PUGET SOUND, Wash. (July 12, 2018) The Ohio-class ballistic missile submarine USS Nebraska (SSBN 739) transits the Hood Canal as it returns home Naval Base Kitsap-Bangor following the boat's first strategic patrol since 2013. Nebraska recently completed a 41-month engineered refueling overhaul, which will extend the life of the submarine for another 20 years. (U.S. Navy photo by Mass Communication Specialist 1st Class Amanda R. Gray/Released) (Photo by Petty Officer 1st Class Amanda Gray)
The Blue crew of the Ohio-class ballistic-missile submarine USS Nebraska (SSBN 739) returned to Naval Base Kitsap-Bangor, July 12, following the boat’s first strategic deterrent mission since 2013.
Nebraska recently completed a 41-month Engineered Refueling Overhaul (ERO) to extend the life of the submarine for another 20 years.
“Nebraska's return to strategic service represents an important milestone in the life of the ship,” said Capt. Nicholas Tilbrook, Commander, Submarine Squadron 17. “When the decision was made to extend the Ohio-Class submarines from a 30-year ship life to 42 years, midlife refueling overhauls became an important part of that strategy. During the lengthy shipyard period, extensive maintenance is accomplished in addition to refueling the reactor. Numerous critical pieces of equipment and systems are refurbished, replaced or modernized so the submarine's reliability and operational capabilities at the completion of the overhaul are increased. It is vital that our Ohio-class SSBNs continue their tremendous track record of operational reliability, unmatched stealth, and peerless strategic systems until the Ohio-class follow-on, the Columbia-class, comes online in the 2030s.”
After completing the overhaul, the ship and both crews successfully completed three major certifications. The first was the command and control exercise, which demonstrated the crew's ability to execute the mission and accomplish all required tasking. The second major certification was the Demonstration and Shakedown Operations (DASO), which validated both the ship’s strategic systems and the crew’s ability to effectively operate the strategic weapons systems. During this certification, Nebraska successfully launched two D5 Trident missiles off the coast of San Diego. Finally, the Nebraska crews completed a nuclear weapons acceptance inspection, which certified that the crew could safely, securely, and effectively maintain the strategic weapons system.
“Restoring a submarine to service is one of the hardest jobs we ask a crew to accomplish,” said Tilbrook. “Nothing is routine. Everything has to be done for the first time. It is imperative that best practices and lessons learned be factored into everything the crew does so they can reach the fleet's high standard for performance as quickly as possible. Nebraska’s Blue crew has done a fantastic job returning to strategic service. During inspection after inspection and through all of their return to service certifications, they have been knocking it out of the park. The launch of two ballistic missiles during their certification was performed flawlessly and showed that Nebraska was back and ready to join the rest of the SSBN submarine force to ensure our nation's strategic deterrent remains credible.”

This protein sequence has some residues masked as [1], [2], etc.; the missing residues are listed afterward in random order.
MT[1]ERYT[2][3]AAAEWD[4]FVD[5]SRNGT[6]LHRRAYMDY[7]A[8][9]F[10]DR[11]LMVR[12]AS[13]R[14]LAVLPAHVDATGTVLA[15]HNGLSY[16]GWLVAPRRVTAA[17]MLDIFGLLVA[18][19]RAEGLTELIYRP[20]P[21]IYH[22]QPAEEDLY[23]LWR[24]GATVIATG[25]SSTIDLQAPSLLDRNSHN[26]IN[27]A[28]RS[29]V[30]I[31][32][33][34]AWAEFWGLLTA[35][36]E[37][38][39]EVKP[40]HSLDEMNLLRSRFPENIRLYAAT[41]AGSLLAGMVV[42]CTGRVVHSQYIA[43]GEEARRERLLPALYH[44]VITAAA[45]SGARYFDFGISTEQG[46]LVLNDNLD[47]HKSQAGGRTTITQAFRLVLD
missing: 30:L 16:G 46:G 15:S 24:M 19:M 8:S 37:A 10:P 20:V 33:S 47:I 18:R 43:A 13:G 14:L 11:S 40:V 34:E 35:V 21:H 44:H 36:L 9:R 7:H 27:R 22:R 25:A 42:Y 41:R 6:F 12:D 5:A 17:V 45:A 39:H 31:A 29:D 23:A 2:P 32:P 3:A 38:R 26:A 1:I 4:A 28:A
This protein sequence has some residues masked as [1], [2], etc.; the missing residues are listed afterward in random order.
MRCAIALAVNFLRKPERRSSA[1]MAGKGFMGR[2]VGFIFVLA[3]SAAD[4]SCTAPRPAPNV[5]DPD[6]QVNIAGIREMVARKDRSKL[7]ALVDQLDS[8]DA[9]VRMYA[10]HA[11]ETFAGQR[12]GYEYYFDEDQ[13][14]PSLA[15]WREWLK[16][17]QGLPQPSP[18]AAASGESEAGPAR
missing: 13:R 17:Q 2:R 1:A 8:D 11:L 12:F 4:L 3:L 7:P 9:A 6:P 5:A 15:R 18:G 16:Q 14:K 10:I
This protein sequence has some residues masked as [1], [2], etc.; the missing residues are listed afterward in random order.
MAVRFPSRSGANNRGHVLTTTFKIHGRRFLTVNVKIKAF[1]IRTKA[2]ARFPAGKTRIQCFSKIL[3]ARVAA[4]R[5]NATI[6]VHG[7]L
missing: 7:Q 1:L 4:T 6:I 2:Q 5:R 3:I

The mission of the SSBN force is strategic deterrence, which is the act of deterring a nuclear attack with a safe, secure, and effective nuclear deterrent force. SSBNs serve as an undetectable launch platform for submarine-launched ballistic missiles. They are considered the most survivable leg of the strategic deterrent triad; the others legs being long-range manned aircraft and land-based intercontinental ballistic missiles.
“The successful completion of this deployment highlights the outstanding dedication, hard work and teamwork among the Nebraska crew, the civilians and Sailors from Puget Sound Naval Shipyard, Trident Training Facility, Strategic Weapons Facility Pacific, Intermediate Maintenance Facility and Submarine Squadrons 17 and 19,” said Rear Adm. Blake Converse, Commander, Submarine Group 9. “Our ability to maintain a strong, credible nuclear deterrent is a key element of U.S. national security and the security of our allies and friends. Strategic deterrence is our nation’s highest defense priority and Nebraska’s return to strategic service was vital to upholding the Navy’s commitment to that mission.”
The keel for Nebraska was laid July 6, 1987. Since the boat's commissioning, Nebraska has completed 63 strategic deterrent patrols. Nebraska is one of eight ballistic-missile submarines stationed at Naval Base Kitsap-Bangor.